On Friday 24 March, Africa Health Research Institute (AHRI) marked World TB Day with a community advocacy and awareness event at Nkangala store, Machibini. World TB Day is commemorated annually to raise global awareness about TB and efforts to end the epidemic. It marks the day in 1882 when the bacterium that causes TB was discovered.
In AHRI’s research setting, lifetime TB disease prevalence is >50% and the annual TB incidence – nearing 1% – is one of the highest in the world.
Under the theme “Yes! We can end TB” around 200 members of the Machibini community came together to discuss and address challenges they face because of TB, and also to learn more about the disease and how to prevent and treat it. The discussion was facilitated by AHRI’s public engagement team, with guest speakers including AHRI nursing manager, Siphephelo Dlamini; TB survivor and activist, Nkosingiphile Nene; and AHRI clinical trials unit doctor, Ngcebo Mhlongo.
Dr Mhlongo highlighted the damage that stigma does – and the importance of caring for people who have TB. He commented that TB patients often give up on their treatment because it takes up to six months to complete, often with bad side-effects, and without support and encouragement there is less chance of them completing their treatment and fully recovering.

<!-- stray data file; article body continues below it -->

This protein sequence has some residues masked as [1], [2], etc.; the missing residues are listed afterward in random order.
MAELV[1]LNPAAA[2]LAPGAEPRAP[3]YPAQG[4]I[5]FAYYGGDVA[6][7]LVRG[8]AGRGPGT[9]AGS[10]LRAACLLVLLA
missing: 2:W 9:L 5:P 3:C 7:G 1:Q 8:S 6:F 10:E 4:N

In partnership with THINK and the Department of Health, community members were also offered screening for TB, as well as mobile X-rays and other health services.
AHRI additionally hosted an evening event for healthcare workers, with a specific focus on the burden of TB on the healthcare system. It got underway with a debate, with participants either supporting or opposing the motion: “Yes! We can end TB”. The debate was followed by movie screening of The Lucky Specials, a feature film set in South Africa and Mozambique about a band’s journey to create a new musical sound – with important public health messaging about TB.
AHRI was also involved in a district Department of Health (DOH) World TB Day event at Nkundusi hall where all health services were brought to the people. Isbedlela kubantu (bringing the hospital to the people) saw the community of Nkundusi receive treatments beyond TB screening – including dental care, mobile X-ray, vaccines, and chronic treatment – among other services. AHRI supported the event in solidarity with DOH in the fight against TB.